But there are many things that have been great in the freezer, especially meaty saucy things like spaghetti and chili. Chicken broth is great because I usually make big quantities and then freeze in 2-3 cup packs. When I need some for soup or a sauce, I just defrost what I need. For all of these liquidy things I’ve fallen in love with Zip-Lock baggies. Just fill up and squeeze all the air out, then lay flat on top of one another and they take up so little space. Not very eco-friendly but you can re-use the baggies.

I was surprised to find out that my pizza packages worked really well. I made pizza dough and sauce the other day and decided to make one and put 2 in the freezer. So I portioned out the dough and slipped the 2 extras into baggies with a little oil in them. I then put 1/2 cup of sauce in a baggie for each pizza. For the cheese, I shredded a whole 500 g block of mozzarella and divided it into 3 portions. For the 2 extra pizza packages, I put the 3 smaller baggies-dough, sauce and cheese-together into a larger zip-lock. The other night I tried one of the pizza packs, which I had placed in the fridge overnight to defrost, and was thrilled with the result! Tasty crust, fresh-tasting sauce and melty yummy cheese, just like day 1.

Another good find was regarding the tomatoes I froze in the summer. Late in the summer I got a big bunch of heirloom tomatoes from the farmer’s market. I used some and froze some whole in zip-lock bags. I had read somewhere that all you do to skin them is dunk the frozen tomatoes in boiling water for 30 seconds and the skins peel right off. Tonight I realized I had no canned tomatoes for my veggie chili, so I grabbed a bag of frozen ones. Luckily it worked like a charm!

Some other slightly stranger things I’ve got stowed away in there include crabapple juice and pulp which I intend to make into jelly and butter respectively; spinach and blueberry puree, sweet potato puree and acorn squash puree, waiting to sneak their way into some food  some day soon; baggies of wine which I will use for cooking . . .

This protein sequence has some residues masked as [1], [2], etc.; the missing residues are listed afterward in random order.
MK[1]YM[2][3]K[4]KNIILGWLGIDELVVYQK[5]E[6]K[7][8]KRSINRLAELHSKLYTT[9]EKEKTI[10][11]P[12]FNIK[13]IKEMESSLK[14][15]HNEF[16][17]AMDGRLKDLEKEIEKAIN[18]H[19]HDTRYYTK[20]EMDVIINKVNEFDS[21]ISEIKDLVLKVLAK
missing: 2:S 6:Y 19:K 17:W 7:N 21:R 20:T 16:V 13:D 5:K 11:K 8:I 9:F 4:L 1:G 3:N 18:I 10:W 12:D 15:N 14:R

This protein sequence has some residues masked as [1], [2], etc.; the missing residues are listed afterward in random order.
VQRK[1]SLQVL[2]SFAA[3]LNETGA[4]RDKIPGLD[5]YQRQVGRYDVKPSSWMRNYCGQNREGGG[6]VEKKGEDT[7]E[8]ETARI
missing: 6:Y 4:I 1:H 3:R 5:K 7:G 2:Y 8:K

But the strangest item of all requires a word of warning: If you come over to my house, don’t get tempted by that ice cream container sitting in the freezer. It’s not ice cream. It’s a placenta.

And then there’s the breastfeeding

The other day I wrote about my many frugality failures, and a few of my wins, over the last month or so, leading up to and following the birth of our son. One key thing I forgot to mention–probably because it is already so much a part of my life–is the breastfeeding.

From a frugality standpoint, there is no question that breastfeeding is the best choice for feeding your baby. No powders to buy, no bottles to buy & sanitize, no containers to throw away, no water to heat, and it’s often a fantastically effortless way to lose the weight you put on during pregnancy. What a miracle worker that Mother Nature is to design such an elegant system!

But there are also benefits for my nursing daughter who turned 2 1/2 just before Nicholas was born.

Having “mokies” calms her when she’s having a meltdown; it puts her to sleep, and back to sleep in the middle of the night; it allows us to keep our physical closeness, even when the new baby is attached to my body for 90% of the day; and most of all, I can see it helping her to start bonding with the little guy as her little hand (big in comparison to his) plays with his foot, strokes his belly, holds his hand.

While this isn’t strictly about frugality, continuing to nurse my girl is helping me keep things together in these crazy newborn days. And that is a cornerstone of keeping the house running well.

Urban Foraging, Experiment #2: Black Currants!

Today while walking . . . well, somewhere in . . . a city . . . I noticed something dark purple and shiny calling out to me from some shrubbery.  It was . . . it couldn’t be . . . no, it really was a blackcurrant bush!  And there were ripe purple berries dangling there just begging to be picked. (photos to come)

I couldn’t believe my good fortune, that such a treasure had not already been gleaned by another observant forager like myself.  I filed the location and vowed to return at a more convenient time to collect my treasure.  X marks the spot 🙂

So I returned under cover of dusk, wearing a green dress so as to blend in with the shrubbery, and spent a good half-hour picking.  Oh, the smell!  I was in cassis heaven as I plucked the juicy berries from the branches.

I brought my treasures home and marched through my little girl’s bedtime routine all the while thinking about the jam I could make with my find.

Well, after getting her into bed, and chatting with my mom on the phone I got down to the serious business of microwave jam making . . . at 11 o’clock.